I Want A Divorce In Massachusetts, But I’m Locked Down With My Spouse, What Can I Do?

These are strange times in March, 2020. Many people are being forced to stay home. If you have a healthy marriage, you can use this time to bond with your spouse. However, if your marriage has been on the rocks and there’s no chance of improving it, these times can be especially difficult as you’re forced to spend more time with your spouse, which generally leads to more strain and conflict. At the very least, it may be uncomfortable.

Fortunately, although the MA family courts are generally shut down to the public, relief is still available, and the court system is planning to move cases along.

If there’s a risk of danger, the police and courts ARE available to help you immediately. But even if there’s no risk of harm, you can still get the process started if you’ve decided that divorce is the best option.

Let’s start with emergencies.

First, if you’re in danger, you should call the police. Although police departments across the state are decreasing contact with the public and decreasing arrests, they are still intervening to address domestic violence. And in domestic violence cases in MA, police will usually make an arrest.

Also, even if what’s happening doesn’t rise to the level of an arrest, restraining orders are still being processed by the courts. Therefore, if you feel you’re at imminent risk of physical harm, you should immediately reach out to an attorney asap to determine whether you’re a candidate for a restraining order. You may want to discuss the facts with an attorney before acting because some conduct you may think justifies a restraining order may actually not rise to the necessary level.

But what about divorces that don’t involve risk of harm?

Although family law courts are temporarily slowed down as they’re in the process of working out the details of how they’ll manage divorce cases during this time, the early indication is that they will still be processing cases.

Therefore, at least for the time being, you can still do the following:

  • -File for divorce;
  • schedule motion hearings to be heard by phone to address immediate issues;
  • exchange necessary documents electronically;
  • schedule and conduct virtual meetings between lawyers and parties to work on case issues;
  • attorneys can still negotiate divorce terms;
  • at least some courts are holding final divorce hearings telephonically, allowing people to finalize their divorces virtually.

One issue that our firm has run into is that our constable is currently not able to serve the other party in hand with divorce documents, which is required. We’re in the process of determining how to address that issue. But all other aspects of the divorce process seem to be moving forward.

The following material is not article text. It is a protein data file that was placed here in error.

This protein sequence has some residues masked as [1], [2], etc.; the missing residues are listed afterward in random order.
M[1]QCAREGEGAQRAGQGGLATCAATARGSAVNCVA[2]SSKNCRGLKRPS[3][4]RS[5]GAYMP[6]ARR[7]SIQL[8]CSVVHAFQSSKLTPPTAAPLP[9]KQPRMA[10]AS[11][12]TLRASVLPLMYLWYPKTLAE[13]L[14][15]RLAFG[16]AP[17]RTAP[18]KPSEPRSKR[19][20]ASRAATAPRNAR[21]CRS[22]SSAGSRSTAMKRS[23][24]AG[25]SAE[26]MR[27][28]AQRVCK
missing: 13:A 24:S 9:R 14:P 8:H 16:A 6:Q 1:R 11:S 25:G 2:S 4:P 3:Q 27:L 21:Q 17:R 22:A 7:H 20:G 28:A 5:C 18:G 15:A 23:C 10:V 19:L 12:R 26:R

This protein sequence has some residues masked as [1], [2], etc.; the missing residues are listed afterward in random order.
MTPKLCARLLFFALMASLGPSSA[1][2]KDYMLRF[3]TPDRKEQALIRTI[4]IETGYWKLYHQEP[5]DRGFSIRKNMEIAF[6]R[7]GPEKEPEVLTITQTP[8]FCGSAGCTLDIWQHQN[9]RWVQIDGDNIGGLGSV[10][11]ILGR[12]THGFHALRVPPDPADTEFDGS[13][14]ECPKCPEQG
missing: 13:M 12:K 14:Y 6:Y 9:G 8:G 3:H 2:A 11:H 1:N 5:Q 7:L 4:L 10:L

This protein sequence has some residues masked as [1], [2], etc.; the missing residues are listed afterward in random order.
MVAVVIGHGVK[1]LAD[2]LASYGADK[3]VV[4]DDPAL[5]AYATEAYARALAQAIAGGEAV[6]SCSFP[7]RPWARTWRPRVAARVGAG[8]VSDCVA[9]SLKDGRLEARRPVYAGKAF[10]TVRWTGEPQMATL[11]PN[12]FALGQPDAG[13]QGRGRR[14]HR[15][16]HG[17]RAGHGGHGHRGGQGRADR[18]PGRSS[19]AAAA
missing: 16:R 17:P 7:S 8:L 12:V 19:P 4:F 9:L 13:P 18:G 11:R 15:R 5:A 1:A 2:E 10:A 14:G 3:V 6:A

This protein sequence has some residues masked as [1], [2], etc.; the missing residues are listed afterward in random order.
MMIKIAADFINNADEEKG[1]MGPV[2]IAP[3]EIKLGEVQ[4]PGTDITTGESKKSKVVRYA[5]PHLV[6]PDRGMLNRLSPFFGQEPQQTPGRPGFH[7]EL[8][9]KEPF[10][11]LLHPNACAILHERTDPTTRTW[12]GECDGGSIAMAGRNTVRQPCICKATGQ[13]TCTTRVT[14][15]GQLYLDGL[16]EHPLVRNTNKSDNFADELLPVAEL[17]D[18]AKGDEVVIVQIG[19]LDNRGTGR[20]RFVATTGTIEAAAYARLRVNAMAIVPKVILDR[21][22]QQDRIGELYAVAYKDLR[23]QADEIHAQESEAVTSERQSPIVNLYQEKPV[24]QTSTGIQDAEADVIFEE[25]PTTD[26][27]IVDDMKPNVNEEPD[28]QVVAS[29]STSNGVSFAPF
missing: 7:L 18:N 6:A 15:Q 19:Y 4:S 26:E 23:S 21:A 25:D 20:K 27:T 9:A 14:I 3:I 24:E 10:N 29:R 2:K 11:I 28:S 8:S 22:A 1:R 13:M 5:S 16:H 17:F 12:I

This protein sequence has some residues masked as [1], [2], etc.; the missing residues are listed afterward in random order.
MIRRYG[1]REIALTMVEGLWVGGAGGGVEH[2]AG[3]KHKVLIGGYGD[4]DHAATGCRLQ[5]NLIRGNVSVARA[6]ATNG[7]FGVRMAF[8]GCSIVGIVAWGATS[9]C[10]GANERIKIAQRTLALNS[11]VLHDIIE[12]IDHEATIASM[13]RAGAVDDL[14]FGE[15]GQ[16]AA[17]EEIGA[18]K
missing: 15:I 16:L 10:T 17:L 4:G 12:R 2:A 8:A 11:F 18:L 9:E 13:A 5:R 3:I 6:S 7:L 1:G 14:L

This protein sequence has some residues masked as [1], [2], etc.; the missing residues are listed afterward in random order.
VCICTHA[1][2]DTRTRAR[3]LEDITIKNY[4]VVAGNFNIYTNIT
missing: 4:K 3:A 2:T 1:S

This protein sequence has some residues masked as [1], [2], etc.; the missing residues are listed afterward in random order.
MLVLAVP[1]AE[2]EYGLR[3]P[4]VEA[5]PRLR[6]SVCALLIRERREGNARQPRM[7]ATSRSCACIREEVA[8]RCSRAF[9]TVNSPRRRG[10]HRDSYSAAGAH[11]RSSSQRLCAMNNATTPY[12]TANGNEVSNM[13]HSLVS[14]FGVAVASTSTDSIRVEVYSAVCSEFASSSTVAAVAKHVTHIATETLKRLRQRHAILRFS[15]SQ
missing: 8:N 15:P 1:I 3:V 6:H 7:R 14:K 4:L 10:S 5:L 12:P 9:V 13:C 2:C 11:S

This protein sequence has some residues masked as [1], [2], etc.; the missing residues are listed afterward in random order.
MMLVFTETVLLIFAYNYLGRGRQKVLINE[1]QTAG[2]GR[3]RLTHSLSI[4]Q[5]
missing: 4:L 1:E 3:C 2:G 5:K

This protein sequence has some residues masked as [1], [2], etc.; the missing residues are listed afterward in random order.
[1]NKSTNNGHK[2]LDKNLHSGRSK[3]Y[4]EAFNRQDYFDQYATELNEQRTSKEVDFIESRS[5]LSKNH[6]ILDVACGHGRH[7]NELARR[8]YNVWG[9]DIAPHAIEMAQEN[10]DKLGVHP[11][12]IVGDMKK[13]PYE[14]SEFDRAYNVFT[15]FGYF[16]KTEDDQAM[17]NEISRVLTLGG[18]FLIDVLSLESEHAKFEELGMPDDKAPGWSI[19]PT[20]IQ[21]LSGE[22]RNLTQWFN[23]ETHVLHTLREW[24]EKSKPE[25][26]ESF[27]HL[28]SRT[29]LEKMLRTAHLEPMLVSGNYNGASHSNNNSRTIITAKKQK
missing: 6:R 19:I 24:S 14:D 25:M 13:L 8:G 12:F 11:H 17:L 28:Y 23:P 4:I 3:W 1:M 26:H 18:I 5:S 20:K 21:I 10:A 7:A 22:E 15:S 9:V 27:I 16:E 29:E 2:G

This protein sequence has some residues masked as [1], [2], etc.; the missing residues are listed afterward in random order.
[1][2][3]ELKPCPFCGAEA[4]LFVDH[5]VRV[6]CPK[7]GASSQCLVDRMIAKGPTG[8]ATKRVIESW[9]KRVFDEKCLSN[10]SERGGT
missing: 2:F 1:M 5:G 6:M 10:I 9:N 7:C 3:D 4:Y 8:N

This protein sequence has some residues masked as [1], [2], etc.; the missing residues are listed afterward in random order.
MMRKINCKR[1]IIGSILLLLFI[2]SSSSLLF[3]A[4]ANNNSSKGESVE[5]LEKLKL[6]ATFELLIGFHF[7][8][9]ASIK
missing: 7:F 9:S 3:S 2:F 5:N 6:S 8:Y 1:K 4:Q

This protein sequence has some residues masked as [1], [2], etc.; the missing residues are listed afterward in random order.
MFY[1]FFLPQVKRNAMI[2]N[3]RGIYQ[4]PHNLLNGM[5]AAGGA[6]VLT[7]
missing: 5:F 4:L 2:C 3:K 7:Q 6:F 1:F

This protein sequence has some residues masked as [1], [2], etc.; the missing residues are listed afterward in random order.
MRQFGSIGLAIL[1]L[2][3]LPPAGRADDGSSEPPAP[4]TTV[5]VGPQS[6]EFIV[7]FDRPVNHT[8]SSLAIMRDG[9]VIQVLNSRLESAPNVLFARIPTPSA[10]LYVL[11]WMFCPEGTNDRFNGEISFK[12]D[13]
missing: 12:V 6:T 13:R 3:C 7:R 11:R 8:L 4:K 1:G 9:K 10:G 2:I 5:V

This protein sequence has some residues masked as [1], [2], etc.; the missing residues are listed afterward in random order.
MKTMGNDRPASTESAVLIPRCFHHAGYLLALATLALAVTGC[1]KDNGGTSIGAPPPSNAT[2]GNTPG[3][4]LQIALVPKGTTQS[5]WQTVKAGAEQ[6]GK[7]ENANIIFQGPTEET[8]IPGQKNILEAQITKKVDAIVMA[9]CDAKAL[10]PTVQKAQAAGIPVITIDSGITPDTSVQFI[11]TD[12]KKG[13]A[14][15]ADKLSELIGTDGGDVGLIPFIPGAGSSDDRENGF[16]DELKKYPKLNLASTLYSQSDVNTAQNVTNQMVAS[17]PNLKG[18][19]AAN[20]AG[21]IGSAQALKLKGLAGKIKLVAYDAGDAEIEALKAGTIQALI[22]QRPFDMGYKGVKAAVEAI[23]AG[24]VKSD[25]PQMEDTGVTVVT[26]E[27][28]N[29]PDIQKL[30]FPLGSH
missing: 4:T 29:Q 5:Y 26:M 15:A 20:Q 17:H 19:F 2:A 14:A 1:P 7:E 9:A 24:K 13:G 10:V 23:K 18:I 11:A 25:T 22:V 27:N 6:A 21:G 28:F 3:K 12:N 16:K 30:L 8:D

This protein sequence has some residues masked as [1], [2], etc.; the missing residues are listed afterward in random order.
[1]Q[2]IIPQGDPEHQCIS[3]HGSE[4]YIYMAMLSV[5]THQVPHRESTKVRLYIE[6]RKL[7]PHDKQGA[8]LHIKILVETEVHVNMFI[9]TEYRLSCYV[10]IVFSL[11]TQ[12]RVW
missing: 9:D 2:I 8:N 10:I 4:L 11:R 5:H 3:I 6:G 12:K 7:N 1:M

What are the first steps you should take if you want to pursue divorce during this time?

If you feel like you’re headed for divorce, you may wan to invest in an assessment with a divorce attorney. This will allow you to dig into the issues in your case and develop a plan. Planning sooner rather than later may save you money and aggravation—especially if you have a significant amount on the line financially and/or you have children.

During this time, it’s important that the firm you choose is built to operate virtually. Firms that are set up this way are at a significant advantage now because it’s easier for them to provide quality service to clients without disruption: you should be able to meet with the attorney virtually on video, sign documents electronically, and have electronic access to all your case documents. And as a bonus, firms that can operate virtually tend to be able to price cases more reasonably than old-school firms.

Although there are law firms that are still holding in person meetings during this time, it’s clear at this point that social distancing is the only way to slow the spread of this virus—hence the lockdown here in MA ordering people to essentially stay home. Holding in-person meetings is an unnecessary risk.

If you’re actually living with your spouse, although connecting with an attorney can be a bit more challenging, it can still be done. For example, you can find a location away from your home to do the in person meeting—perhaps driving somewhere and doing it from your car.

Once you develop a plan, you can get the process started. The sooner your case is filed, the sooner you’ll be able to move on and start afresh.

This time of social isolation is challenging to most. But it’s especially challenging to those stuck in a bad relationship. The family law courts are up and running, so you don’t have to wait to move forward on your divorce.

If you have any questions about divorce or family law generally, feel free to contact us

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